Madden NFL 22 review


Photo by EA Sports

Tom Brady and Patrick Mahomes pose for the cover of the latest Madden football game, “Madden NFL 22.” The game came out on August 20, 2021 and was described by EA Sports as a “next-gen” game that all fans would enjoy.

On August 20th, EA Sports released “Madden NFL 22” the latest version of their ongoing football video game series. Because they release a new Madden game annually, video game and sports lovers across the country were highly anticipating the coming of “Madden NFL 22.” This edition in the ever-popular Madden football series was described by EA as an “all new dynamic experience” and was promised to blow all previous Madden games out of the water. However, even with the gameplay improvements, EA Sports failed to truly take the series past the level it’s been at for the past three years.

Every Madden game seems to be created with the same template, but is given new and improved surface details that EA is always eager to advertise. And this stays true for Madden NFL 22. For instance, the creators of “Madden NFL 22” boast about the significant upgrades in the gameplay that they honed in on this year. These upgrades gave players the chance to devastate their opponents by slipping out of tackles, and provided other strategies for catching the ball in traffic. But these improvements are still unable to cover the major faults in the game. Fans always count on the football characters in the game to be operating with increased realism in their animation and detail. Of course, this facet of the game is impressive as usual, but only slightly better than the past year’s. In game, the players fluently move around the field, but are hardly recognisable through the slots in their helmets. And when compared to the “NBA 2K” series, the Madden animation can only compete with 2K games that are at least five years old. The level of attention 2K gives their annual game is insanely impressive. All the way from unique and lifelike animations, to the texture of the player’s jersey. 2K simply puts more effort into their game, and basketball lovers are thankful for it.

Sadly, a lot of people are only loyal to the game of football, and because of this, they continuously purchase the same game every year. For a very long time, Madden and 2K have had a “create a player” option. Right now, the career mode in Madden is called “Face of the Franchise.” It allows the user to create their own player, show off their skills in college, and be taken all the way to the NFL. The main goal at the beginning of “Face of the Franchise” is to be the number one pick in the draft. There are a myriad of well-made cutscenes and plot twists that make the experience at least somewhat realistic. For example, EA did a good job with the first 30 minutes of the game, which led up to the draft. However, after the player’s first NFL season, all of the previous content is repeated, or nonexistent. Naturally, there aren’t as many cutscenes after the beginning of the game. But the few that exist are horribly made, provide absolutely no context, and make no sense for the situation. 99% of the time, the audio for the cutscenes doesn’t come through, and the players look like mannequins. Nobody moves, the user has to turn on and read the subtitles, and the person talking is seen from the back because EA didn’t want to have to animate their mouths. And to top off this mediocre-at-best section of the game, the created player is still referred to as a rookie, even after years of their career have gone by.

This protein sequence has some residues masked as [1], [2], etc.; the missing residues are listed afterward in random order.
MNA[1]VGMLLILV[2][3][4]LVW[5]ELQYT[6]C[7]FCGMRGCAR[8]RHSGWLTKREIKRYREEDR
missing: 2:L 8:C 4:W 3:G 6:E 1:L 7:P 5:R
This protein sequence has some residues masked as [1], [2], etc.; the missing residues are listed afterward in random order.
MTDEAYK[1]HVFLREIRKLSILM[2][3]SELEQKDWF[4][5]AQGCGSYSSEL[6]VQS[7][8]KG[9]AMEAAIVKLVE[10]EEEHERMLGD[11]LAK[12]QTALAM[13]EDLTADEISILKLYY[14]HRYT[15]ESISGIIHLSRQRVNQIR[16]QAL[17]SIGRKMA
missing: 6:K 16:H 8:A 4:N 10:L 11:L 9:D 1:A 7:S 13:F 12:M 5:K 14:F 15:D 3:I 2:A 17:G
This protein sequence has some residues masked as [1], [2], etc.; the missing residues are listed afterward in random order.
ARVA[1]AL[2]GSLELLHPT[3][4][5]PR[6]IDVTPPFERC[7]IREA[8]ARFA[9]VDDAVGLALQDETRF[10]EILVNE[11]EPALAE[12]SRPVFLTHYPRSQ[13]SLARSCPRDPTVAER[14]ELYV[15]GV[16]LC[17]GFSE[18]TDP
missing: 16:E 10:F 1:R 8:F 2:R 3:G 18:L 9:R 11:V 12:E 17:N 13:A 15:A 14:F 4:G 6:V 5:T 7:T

The rest of the game is compiled of all the surface details that were good but weren’t able to save “Face of the Franchise.” “Ultimate Team” (the part of the game where users are able to build their own football team by acquiring players through opening packs, trading and auctioning) is a solid place for any football fan to stand. The gameplay is realistic, and the game does a fantastic job of guiding the user through the process of team building. “Ultimate Team” has always been a strong part of Madden, and it didn’t disappoint this year.

EA has the goal of forming Madden into an all new immersive football experience.But the “next-gen” game that players were promised for 2021 has yet to arrive.The overall game still provides a solid, realistic game of football that any football fan would enjoy, but gaping holes and major flaws drag the game back down to the level it was at last year.